“Right now, the Senate is preparing to debate and confirm the new Obama nominee to chair the Federal Reserve,” Paul said. “I say vote no on a new Fed chairman without a vote on my audit the Fed bill. This will be the fight of our lives.”

—and now we have an issue.

Continue reading

Advertisements

(chortle!)


Er … um … right.

Gay Republican Plans to File for Young Seat

Thank you, Abby Livingston.

Roll Call Headline Oct 10 2013(chortle!)

(titter!)

(sigh ….)

Okay, now that I’m done being childish … well, okay, I’m not done being childish. But it’s also because the short article doesn’t explain what the headline means; is Nick Zoller homosexual, or does he come from a place called Gay? I mean, no, really, it’s just a funny headline, but I don’t get its connection to the article.

Anyway, turns out he’s from St. Petersburg, Florida.

A Note on Future Presidents


It will take me a while to find a copy of the decades-old Doonesbury strip that leaps to mind, though I’m thinking it was the late Jerald terHorst and the long-running joke about future presidents.

Rep. Peter T. King accused President Barack Obama of “undermining the authority of future presidents” to engage in military action in a scathing statement issued following Obama’s Rose Garden speech Saturday.Rep. Peter King (R-NY)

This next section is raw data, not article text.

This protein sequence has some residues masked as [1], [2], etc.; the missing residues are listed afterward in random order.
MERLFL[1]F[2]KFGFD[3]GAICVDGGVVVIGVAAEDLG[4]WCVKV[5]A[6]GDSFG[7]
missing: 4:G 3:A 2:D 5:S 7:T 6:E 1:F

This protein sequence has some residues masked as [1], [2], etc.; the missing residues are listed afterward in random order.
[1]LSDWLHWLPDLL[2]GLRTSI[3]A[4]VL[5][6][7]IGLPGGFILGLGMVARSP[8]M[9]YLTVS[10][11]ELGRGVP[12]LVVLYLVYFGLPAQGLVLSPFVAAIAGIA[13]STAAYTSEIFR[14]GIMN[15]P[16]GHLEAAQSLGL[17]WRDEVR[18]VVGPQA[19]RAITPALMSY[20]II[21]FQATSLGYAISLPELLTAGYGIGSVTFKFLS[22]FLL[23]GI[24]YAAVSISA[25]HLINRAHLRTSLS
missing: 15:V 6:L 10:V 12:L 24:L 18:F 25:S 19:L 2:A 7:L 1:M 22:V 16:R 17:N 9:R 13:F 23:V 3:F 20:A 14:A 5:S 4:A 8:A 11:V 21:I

Obama said he would seek an authorization for the use of military force against the Syrian regime in response to the widely-reported use of chemical weapons, but King, a New York Republican and former chairman of the House Homeland Security Committee, blasted that move.

“President Obama is abdicating his responsibility as commander-in-chief and undermining the authority of future presidents. The President does not need Congress to authorize a strike on Syria. If Assad’s use of chemical weapons against civilians deserves a military response, and I believe it does, and if the President is seeking congressional approval, then he should call Congress back into a special session at the earliest date,” King said in a statement. “The President doesn’t need 535 Members of Congress to enforce his own redline.”

(Lesniewski)

It is not that we are unfamiliar with the defense of future presidents and presidencies, but this is something of a twist.

Ah, Congress!


Watch the birdie.

Oh, right. And remember, turnabout is fair play, or something like that.

Right?

Of course, yes, this really is what it comes down to:

Ben Cardin calls the Senate to order, August 12, 2013.The Senate came back into session for a few seconds at noon Monday, but why?

The House and Senate had agreed to adjourn for the August recess, leaving no need for the once-every-three-day pro forma sessions that had become the norm in recent years. But Maryland Democrat Benjamin L. Cardin’s perfunctory Monday appearance to gavel the Senate into session had a benefit that the White House will no doubt appreciate. Since this year’s August break runs until Sept. 9, a span of longer than a month, a particularly obscure Senate rule was due to take effect.